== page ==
Theta Tuc (HR 139) was first discovered to be a variable star by Cousins \& Largerwey (MNRASSA 30, 12, 1971). The period of light variation was in the range 70-80 min., and the amplitude was found to be variable with a maximum in V light of 0.06 mag typical of Delta Scuti type variability. Later, two independent data sets (556 integrations on six nights in 1972 and 954 observations obtained during 70 hours on 21 nights in 1979) were published and analysed by Stobie & Shobbrook (MNRAS 174, 401, 1976) and Kurtz (MNRAS 193, 61, 1980), respectively. The two independent analyses led to two alternative hypotheses: the first is that the frequencies present in the light curve of Theta Tuc are unstable and may change in a time span as short as 24 hours, the second is that all frequencies in Theta Tuc are completely stable, but that beating among the various frequencies makes them appear to come and go. No definite frequency solution, but only a possible set of frequencies were given.
To make a decision between the two alternate hypotheses, a long time-base multisite campaign of Theta Tuc was undertaken at three observatories on three continents. From mid-September to end of October, 1993 we obtained:
As the duration of observations in Table 1 shows two compact sets of data, between HJD 2449254.51 - 59.26 (coverage 65 %) and 70.26 - 74.77 (coverage 64 %), were achieved resulting an excellent spectral window which makes us to avoid the serious one-cycle per day aliasing present in single-observatory data. The coverage is of 37% from the beginning to 14/15 Oct and 24% for the whole time span. (To extend a time base line Theta Tuc was only followed at ESO over one cycle per night during the last two weeks of the campaign.)
The figure on the cover of the Newsletter shows the light curves of Theta Tuc in y during the second compact set of data.
In Table 1 the overlaps are not counted although there are overlaps between the observations of Perth Observatory and SAAO and the runs of SAAO and ESO. These overlaps can help to check the extinction correction and the transformation of the different instrumental systems into a homogeneous data set. Such overlap could be seen on the middle three panels of the figure on cover page between 0.52 - 0.62. The two different Stromgren instrumental system could be matched perfectly.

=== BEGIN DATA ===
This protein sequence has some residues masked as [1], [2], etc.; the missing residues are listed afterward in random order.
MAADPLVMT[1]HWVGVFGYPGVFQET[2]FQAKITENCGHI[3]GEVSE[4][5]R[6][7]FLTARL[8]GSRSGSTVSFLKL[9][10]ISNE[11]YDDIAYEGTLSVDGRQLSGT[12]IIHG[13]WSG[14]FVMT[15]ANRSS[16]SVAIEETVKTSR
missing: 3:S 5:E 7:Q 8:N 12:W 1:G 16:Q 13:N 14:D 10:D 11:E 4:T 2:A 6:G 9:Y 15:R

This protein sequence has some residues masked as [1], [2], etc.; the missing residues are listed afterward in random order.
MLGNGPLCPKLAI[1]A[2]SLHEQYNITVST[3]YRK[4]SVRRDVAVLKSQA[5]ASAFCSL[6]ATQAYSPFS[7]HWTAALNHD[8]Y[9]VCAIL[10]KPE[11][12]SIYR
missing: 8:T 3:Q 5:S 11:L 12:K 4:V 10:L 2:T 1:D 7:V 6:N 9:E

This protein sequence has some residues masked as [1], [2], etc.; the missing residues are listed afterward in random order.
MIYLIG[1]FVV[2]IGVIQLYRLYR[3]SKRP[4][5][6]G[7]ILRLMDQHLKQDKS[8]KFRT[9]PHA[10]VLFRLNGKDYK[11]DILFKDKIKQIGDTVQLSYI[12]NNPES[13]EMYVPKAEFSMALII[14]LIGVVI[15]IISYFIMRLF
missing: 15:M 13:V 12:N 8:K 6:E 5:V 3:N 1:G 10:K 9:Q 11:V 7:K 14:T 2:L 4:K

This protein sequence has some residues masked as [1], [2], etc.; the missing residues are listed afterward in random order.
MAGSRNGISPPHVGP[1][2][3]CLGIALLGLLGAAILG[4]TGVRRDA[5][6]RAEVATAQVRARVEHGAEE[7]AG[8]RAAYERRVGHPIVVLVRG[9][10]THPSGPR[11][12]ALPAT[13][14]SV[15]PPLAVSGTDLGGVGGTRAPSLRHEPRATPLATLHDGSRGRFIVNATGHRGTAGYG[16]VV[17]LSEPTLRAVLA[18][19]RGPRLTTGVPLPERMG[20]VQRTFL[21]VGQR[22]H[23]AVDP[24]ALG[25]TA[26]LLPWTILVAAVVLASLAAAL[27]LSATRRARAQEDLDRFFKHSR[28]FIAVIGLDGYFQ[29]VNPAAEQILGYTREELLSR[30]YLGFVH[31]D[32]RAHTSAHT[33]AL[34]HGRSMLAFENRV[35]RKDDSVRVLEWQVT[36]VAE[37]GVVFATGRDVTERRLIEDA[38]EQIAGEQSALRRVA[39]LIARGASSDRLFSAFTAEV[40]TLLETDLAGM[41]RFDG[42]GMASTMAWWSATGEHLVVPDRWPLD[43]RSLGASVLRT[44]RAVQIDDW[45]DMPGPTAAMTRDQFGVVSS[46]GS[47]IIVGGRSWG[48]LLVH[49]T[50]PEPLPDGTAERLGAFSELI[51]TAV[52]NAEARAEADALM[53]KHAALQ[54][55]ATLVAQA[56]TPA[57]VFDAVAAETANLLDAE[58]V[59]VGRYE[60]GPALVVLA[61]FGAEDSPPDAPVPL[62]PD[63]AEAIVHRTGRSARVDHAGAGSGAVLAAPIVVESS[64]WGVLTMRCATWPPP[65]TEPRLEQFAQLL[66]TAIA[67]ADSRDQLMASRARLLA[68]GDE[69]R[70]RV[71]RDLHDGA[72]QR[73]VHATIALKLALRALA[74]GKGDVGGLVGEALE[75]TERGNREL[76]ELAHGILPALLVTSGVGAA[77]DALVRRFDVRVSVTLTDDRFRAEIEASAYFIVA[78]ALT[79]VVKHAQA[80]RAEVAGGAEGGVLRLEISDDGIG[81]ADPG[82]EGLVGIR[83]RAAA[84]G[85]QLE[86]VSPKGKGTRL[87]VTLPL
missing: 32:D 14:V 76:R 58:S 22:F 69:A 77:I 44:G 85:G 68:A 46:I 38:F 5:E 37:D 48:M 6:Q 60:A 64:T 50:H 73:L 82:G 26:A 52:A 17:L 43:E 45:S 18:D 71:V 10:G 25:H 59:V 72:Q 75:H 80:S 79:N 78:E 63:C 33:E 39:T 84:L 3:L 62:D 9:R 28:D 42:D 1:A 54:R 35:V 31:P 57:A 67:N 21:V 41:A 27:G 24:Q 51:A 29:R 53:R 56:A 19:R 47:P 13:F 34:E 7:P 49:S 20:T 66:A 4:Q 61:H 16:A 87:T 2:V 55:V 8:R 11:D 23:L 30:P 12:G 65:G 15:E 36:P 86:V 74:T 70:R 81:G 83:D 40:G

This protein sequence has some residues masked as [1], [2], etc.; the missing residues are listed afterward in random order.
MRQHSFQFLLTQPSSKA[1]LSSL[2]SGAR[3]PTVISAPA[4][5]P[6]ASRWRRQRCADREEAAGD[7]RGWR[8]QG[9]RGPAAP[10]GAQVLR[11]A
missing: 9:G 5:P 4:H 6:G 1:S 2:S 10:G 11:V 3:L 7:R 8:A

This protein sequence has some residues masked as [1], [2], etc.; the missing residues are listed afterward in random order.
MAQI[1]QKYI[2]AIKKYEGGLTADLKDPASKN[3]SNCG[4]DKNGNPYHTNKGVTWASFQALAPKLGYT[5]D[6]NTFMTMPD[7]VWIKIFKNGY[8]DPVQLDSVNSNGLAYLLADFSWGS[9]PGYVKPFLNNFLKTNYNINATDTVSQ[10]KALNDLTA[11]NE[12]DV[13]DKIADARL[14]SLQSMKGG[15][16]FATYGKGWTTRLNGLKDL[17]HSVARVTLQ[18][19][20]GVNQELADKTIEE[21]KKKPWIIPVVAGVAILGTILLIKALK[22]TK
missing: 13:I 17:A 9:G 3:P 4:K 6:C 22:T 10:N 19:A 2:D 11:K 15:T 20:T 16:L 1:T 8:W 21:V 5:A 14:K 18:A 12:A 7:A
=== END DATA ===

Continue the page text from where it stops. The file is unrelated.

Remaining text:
A total of 246 hours and of 2316 integrations (five times 20 sec at ESO and SAAO) were obtained in y and Johnson V. The duration and number of integrations in b, v and u are slightly less.
The data analysis and interpretation are still underway but some preliminary results have already been obtained.
We used mostly the traditional three-star technique where the two comparison stars (HR 83 and HR 169) were observed alternately between two variable star observations. This approach gives the possibility to check the behaviour of the two comparison stars precisely.
Our data seems to be enough for a detailed investigation of the problem of the mean magnitude of Theta Tuc which was reported by the previous authors.
A preliminary inspection of the power spectrum shows the presence of the major frequency determined by Stobie & Shobbrook and Kurtz, however, at the present stage of the analysis it is much too early to give any definite numerical value.
On the basis of the extended colour observations a mode identification of the frequencies will be carried out.
The paper with detailed results on the stellar pulsational characteristics, mode identification and physical parameters will be submitted to Astronomy & Astrophysics while the data transformed into standard Stromgren system will be published elsewhere.
We have high hopes to make decision between the two hypotheses mentioned above.
Date 1993 JD t n Observatory 2449200.+ hr
18/19 Sep 49 6.96 28 ESO 21/22 Sep 52 7.44 77 ESO 22/23 Sep 53 7.44 73 ESO 23/24 Sep 54 8.66 107 ESO 24/25 Sep 55 20.66 271 Perth+SAAO+ESO 25/26 Sep 56 17.04 224 Perth+ESO 26/27 Sep 57 8.16 115 ESO 27/28 Sep 58 12.24 128 Perth+SAAO 28/29 Sep 59 6.96 58 Perth 1/2 Oct 62 3.6 6 SAAO 2/3 Oct 63 8.4 52 SAAO 3/4 Oct 64 1.2 8 SAAO 4/5 Oct 65 6.72 53 ESO 5/6 Oct 66 5.28 60 ESO 6/7 Oct 67 14.88 101 SAAO+ESO 7/8 Oct 68 12.96 104 SAAO+ESO 8/9 Oct 69 8.16 84 ESO 9/10 Oct 70 14.64 109 SAAO+ESO 10/11 Oct 71 14.88 140 SAAO+ESO 11/12 Oct 72 15.12 133 SAAO+ESO 12/13 Oct 73 12.48 107 SAAO+ESO 13/14 Oct 74 12.48 102 SAAO+ESO 14/15 Oct 75 7.44 49 SAAO 17/18 Oct 78 1.44 19 ESO 18/19 Oct 79 1.92 18 ESO 19/20 Oct 80 1.44 13 ESO 20/21 Oct 81 0.96 9 ESO 21/22 Oct 82 1.68 14 ESO 28/29 Oct 89 1.20 16 ESO 29/30 Oct 90 2.16 18 ESO 30/31 Oct 91 1.68 20 ESO
Total 246.28 2316
Table 1: The list of the nights on which observations were obtained, the duration of those observations in hours, the number of magnitudes measurements for Theta Tuc and the observatories where the observation was taken on the date given.